This past December, the Lane Community College board of directors endorsed Measure 101, a bill to maintain the special taxes on hospitals, insurers and coordinated care organizers to help fund Medicaid in Oregon. The Oregon branch of Medicaid, known as the Oregon Health Plan, covers approximately a million people, including 400,000 children.
Last year was the first year in which federal dollars did not make up all of the funding for the expanded Medicaid program catalyzed by the Affordable Care Act. In an attempt to maintain the current Medicaid program, Democrats in the Oregon Legislature pushed a bill that would temporarily maintain funding for the expanded program by allowing the levying of special taxes on hospitals, insurers and coordinated care organizers.
Oregon Republicans Julie Parish, Cedric Hayden and Sal Esquivel pushed back on the legislation by forcing it to a public vote, letting voters decide on parts of the bill. This is why Measure 101 is now on the ballot for the Jan. 23 Oregon special election.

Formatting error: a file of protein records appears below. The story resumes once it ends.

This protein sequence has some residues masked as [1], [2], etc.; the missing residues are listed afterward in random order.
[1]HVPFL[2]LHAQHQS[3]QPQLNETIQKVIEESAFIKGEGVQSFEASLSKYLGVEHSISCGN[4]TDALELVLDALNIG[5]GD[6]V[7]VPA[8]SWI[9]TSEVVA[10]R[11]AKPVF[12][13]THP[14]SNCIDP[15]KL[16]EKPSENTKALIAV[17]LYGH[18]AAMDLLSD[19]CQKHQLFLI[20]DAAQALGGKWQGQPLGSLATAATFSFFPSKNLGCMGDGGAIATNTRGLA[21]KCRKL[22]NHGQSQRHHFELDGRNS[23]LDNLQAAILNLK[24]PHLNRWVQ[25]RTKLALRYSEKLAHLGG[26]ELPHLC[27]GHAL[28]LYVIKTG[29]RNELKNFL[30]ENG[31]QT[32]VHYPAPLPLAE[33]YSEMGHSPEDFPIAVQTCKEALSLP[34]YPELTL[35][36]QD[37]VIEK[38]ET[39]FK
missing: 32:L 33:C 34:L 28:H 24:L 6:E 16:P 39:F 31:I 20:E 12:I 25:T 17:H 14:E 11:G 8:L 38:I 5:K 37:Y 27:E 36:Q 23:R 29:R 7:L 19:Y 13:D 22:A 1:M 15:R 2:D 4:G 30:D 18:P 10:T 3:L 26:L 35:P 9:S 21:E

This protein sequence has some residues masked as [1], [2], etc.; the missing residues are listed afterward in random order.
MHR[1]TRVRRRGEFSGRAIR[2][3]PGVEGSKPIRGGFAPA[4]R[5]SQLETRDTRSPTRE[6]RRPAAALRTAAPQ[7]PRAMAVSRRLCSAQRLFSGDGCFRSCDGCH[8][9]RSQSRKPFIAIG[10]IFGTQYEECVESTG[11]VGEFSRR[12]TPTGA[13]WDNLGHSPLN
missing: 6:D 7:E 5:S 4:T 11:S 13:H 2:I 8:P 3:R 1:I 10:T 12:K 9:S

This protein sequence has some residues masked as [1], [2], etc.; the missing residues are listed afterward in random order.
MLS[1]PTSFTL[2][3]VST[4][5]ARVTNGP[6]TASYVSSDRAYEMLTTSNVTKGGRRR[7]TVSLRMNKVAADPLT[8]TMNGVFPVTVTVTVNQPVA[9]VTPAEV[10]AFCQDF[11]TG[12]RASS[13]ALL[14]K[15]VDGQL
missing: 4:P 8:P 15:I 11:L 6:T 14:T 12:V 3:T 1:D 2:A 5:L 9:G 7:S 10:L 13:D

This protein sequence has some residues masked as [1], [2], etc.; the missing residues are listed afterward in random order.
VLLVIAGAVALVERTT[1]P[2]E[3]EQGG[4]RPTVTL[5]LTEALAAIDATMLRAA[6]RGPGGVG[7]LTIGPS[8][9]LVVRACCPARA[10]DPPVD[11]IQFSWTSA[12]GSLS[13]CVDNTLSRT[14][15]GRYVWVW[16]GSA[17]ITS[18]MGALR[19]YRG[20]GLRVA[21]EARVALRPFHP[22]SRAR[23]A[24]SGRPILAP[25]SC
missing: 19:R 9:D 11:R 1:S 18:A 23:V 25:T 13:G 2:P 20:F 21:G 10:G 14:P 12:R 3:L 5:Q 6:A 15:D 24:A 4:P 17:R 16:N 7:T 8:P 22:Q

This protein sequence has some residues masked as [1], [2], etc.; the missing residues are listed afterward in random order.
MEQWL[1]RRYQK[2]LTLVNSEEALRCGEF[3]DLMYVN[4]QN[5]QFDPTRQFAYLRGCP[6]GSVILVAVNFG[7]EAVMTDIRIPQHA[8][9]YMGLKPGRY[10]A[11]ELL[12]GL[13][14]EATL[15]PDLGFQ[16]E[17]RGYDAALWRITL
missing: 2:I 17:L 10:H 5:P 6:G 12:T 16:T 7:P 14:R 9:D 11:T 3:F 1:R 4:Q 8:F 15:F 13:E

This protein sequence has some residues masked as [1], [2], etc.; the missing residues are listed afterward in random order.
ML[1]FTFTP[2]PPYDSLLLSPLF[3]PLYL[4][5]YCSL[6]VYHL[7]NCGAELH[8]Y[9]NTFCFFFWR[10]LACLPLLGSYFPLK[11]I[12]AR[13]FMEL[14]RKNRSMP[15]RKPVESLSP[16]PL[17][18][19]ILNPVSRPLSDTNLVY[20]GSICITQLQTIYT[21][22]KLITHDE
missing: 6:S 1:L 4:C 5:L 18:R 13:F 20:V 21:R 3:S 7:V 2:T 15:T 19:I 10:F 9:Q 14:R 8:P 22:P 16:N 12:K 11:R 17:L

According to proponents for Measure 101, the special taxes that are enforced under the law not only help to provide funding for Oregon’s Medicaid program, but also to keep health care prices down. In an Oregon Department of Consumer and Business Services report, it is estimated that the current expanded Medicaid program is keeping individual health insurance rates six percent lower than they would be pre-ACA.
The LCC board of directors unanimously voted to endorse Measure 101 on Dec. 12, citing concerns about Lane students losing insurance as well as the impact that Medicaid budget cuts will have on other budgets in the state.
“Oregon’s public schools have been on a financial starvation diet for too long,” LCC Board Chair Rosie Pryor stated. “Last year we had to close a $10 million gap in LCC’s budget. If Measure 101 fails, it’s estimated that over 350,000 Oregonians could lose their access to health care. But it will also have a domino effect on other budgets—including Lane’s.